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    Zoroastrian Temple in Iran   

 

CHAK CHAK

 

By: Arash Kazerani

 

Within every corner of my homeland, wherever there is a trace of life, there is a temple of worship to remember God out of spirituality and thankfulness. 

 

One of the oldest and greatest of all the temples dispersed around this ancient land is the Zoroastrian temple of Chak Chak, also known as Pire Sabze Chak Chakoo, dating back to pre-Islamic period.

 

 

 The gravel road to the temple

 

Chak Chak temple is revered for its spiritual values in the hearts of the followers of the ancient Iranian religion. When we visit the site, it gives us the impression of being able to touch the sky, and for some precious moments we can put ourselves in the shoes of our ancestors and feel the same way they did long time ago.

 

The fact that caves and cracks within the rocky slopes of the mountains had long been a refuge for spiritual people to sit in, in absolute isolation and meditate should come as no surprise.  

The entrance of the temple is reached through a two-planked doorway over which stands an embossed image of two Achamenian soldiers.

 

When we walk through the doors, we come across a cozy and private cave paved with concrete Malachite (green marble) and a chandelier slanting from the ceiling. The temple has got an altar in which there are three oil-burning lights with a container of oil right beside them.

 

A custodian takes us inside the temple

 

In front of the altar, there is a set of trays combined in such a way as to look like a lotus flower from above and serves as a place to receive donations from pilgrims. Donations could also include other revered items such as cucumbers and oranges to be placed on this large tray in the center of the temple as offerings.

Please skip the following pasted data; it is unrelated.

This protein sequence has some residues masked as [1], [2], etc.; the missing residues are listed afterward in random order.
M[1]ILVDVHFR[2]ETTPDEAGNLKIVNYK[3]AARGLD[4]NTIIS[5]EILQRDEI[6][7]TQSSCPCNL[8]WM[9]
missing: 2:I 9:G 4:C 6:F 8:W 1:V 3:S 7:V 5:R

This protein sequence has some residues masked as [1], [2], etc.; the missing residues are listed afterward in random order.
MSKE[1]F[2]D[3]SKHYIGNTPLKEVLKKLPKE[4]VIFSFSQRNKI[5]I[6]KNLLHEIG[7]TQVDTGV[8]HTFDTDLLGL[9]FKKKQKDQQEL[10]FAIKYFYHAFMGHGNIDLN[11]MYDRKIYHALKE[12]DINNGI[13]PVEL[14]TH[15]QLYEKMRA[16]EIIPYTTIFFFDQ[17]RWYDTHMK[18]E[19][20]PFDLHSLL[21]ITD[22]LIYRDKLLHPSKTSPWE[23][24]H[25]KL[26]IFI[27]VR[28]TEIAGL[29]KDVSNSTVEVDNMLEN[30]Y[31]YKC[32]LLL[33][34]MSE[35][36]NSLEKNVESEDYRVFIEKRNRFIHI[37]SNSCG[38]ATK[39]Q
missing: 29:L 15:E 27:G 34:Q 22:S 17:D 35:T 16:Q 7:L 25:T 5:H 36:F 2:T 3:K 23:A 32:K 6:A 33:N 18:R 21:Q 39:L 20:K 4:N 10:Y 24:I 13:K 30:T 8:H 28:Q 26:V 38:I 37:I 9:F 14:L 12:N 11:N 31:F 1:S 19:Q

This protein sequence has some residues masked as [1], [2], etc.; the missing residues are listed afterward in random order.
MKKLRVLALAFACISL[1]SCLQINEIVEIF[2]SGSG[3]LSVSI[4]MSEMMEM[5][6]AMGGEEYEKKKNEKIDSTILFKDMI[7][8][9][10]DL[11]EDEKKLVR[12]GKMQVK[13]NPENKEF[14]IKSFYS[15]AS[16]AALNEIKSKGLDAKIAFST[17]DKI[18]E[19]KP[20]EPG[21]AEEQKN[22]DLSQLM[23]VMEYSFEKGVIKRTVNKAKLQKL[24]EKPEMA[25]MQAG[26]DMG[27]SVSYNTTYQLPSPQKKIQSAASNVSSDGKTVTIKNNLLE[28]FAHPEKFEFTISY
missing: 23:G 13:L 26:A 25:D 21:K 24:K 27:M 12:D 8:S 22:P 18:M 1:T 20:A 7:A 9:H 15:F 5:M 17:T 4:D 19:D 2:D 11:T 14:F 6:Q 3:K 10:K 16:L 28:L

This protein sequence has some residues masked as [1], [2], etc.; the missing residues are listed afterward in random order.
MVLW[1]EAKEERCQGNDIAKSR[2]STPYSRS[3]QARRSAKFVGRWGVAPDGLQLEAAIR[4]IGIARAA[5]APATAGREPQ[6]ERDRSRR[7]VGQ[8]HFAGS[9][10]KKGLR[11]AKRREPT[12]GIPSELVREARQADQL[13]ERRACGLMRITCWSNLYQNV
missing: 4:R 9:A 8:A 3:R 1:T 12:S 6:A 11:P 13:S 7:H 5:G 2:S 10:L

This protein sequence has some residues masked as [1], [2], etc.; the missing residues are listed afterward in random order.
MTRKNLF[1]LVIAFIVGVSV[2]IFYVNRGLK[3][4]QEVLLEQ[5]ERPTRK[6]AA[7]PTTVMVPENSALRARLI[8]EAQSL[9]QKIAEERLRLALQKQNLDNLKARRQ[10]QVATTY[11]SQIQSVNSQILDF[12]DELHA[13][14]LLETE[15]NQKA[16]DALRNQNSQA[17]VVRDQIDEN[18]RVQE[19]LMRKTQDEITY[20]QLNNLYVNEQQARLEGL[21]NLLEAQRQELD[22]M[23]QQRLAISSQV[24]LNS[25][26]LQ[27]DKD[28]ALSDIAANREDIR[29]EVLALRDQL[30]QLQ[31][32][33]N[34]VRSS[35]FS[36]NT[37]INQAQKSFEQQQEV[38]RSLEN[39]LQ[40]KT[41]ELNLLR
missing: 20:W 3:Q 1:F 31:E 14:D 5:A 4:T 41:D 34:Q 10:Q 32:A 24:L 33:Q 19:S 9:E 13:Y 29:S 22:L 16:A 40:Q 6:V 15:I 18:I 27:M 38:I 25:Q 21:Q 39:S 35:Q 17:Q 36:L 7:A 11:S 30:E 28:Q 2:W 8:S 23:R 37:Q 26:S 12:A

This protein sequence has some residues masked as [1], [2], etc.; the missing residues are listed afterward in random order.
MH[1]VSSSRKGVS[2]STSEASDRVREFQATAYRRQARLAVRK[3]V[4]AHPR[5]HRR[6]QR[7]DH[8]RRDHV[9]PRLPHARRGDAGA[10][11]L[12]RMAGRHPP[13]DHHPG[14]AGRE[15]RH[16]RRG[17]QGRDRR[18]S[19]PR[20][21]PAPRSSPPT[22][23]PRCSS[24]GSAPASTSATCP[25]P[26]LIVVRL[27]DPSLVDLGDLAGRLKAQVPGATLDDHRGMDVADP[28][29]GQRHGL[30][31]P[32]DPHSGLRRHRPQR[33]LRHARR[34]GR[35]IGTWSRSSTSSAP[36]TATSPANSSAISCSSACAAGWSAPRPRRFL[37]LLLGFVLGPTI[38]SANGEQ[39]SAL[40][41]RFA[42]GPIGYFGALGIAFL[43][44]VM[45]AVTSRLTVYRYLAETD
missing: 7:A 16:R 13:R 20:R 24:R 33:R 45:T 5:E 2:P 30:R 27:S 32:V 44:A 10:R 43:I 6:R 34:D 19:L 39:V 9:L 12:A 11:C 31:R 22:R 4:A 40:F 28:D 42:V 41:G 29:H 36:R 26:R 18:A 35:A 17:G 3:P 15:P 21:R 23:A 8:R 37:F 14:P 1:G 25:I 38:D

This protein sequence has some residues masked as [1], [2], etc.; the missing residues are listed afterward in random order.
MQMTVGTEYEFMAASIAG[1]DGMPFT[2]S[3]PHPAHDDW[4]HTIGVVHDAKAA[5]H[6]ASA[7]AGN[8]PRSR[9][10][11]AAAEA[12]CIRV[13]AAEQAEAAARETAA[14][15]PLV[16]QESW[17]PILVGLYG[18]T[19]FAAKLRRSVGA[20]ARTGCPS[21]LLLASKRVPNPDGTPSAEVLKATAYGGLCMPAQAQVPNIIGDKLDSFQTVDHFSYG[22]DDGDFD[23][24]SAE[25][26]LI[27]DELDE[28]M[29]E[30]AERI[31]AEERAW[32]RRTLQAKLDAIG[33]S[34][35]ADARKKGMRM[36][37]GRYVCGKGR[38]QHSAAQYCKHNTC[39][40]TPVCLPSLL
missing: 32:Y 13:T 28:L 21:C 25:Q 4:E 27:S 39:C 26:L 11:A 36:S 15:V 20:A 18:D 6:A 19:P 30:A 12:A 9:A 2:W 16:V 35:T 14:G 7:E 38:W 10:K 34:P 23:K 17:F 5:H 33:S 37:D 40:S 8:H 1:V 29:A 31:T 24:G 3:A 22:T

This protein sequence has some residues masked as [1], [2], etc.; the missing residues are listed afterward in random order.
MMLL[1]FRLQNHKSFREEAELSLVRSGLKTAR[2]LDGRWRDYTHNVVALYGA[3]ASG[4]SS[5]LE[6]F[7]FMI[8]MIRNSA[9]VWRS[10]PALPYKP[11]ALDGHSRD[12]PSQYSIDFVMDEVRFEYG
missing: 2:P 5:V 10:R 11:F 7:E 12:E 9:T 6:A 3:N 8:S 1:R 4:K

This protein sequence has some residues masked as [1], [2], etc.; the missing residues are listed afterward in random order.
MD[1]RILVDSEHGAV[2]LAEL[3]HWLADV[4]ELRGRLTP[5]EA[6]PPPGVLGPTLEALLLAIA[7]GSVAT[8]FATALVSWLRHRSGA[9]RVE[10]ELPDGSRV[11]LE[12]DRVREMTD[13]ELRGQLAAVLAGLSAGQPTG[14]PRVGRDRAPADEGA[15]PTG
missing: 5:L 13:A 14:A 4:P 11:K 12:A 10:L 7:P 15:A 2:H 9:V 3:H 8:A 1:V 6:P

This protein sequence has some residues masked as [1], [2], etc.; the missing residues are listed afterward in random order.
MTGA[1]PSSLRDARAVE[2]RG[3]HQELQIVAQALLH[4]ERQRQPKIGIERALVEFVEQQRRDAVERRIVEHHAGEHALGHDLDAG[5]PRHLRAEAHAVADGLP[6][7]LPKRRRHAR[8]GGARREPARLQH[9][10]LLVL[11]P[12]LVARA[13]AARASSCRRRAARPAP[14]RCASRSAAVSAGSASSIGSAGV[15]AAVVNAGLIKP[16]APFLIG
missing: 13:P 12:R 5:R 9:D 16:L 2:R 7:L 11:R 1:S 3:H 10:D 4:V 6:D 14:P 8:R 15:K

There are also some window-like open spaces or holes within the cave over which huge branches of the near-by tree, extends inside the temple and a small water fall that keeps the Malachite stage of the alter wet upon which no one is allowed to step. 

 

The word Chak Chak stands for "falling in drops" or "drop by drop". The name refers to the water leak from within the roof of the temple. Zoroastrians view this as a sacred incident where Anahita, the angel of water, pregnancy and prosperity is venerated in the same way. 

 

A Magi reciting prayer from Avesta

 

The story behind the construction of the temple is this.  Hayat Banu the daughter of the last Sassanids king Yazdgerd III - whose other daughter, Bibi Shahr Banu became Imam Hussainís (Shiites third imam) wife - was famous for her piety. She took refuge in this temple as she was chased by a group of medieval Arab soldiers until she arrived at this location.

 

She kneeled down and prayed to Ahura Mazda to help her safeguard her dignity and as she uttered these prayers, the walls of the cave cracked open and let her in as a pious guardian of the temple.

 

The huge opening visible from inside the temple

 

Since then nobody has seen her as she was vanished forever. 

The temple of Chak Chak is so sacred to Zoroastrians that every year in the month Khordad flocks of pilgrims from all around the world come over to this place to hold the ancient ceremony of Khordad Salan. Large groups of pilgrims stay in residences built by the local Zoroastrians of the village of Sharif Abad. 

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ARASH KAZERANI

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 ARASH KAZERANI   Travels in Iran

 

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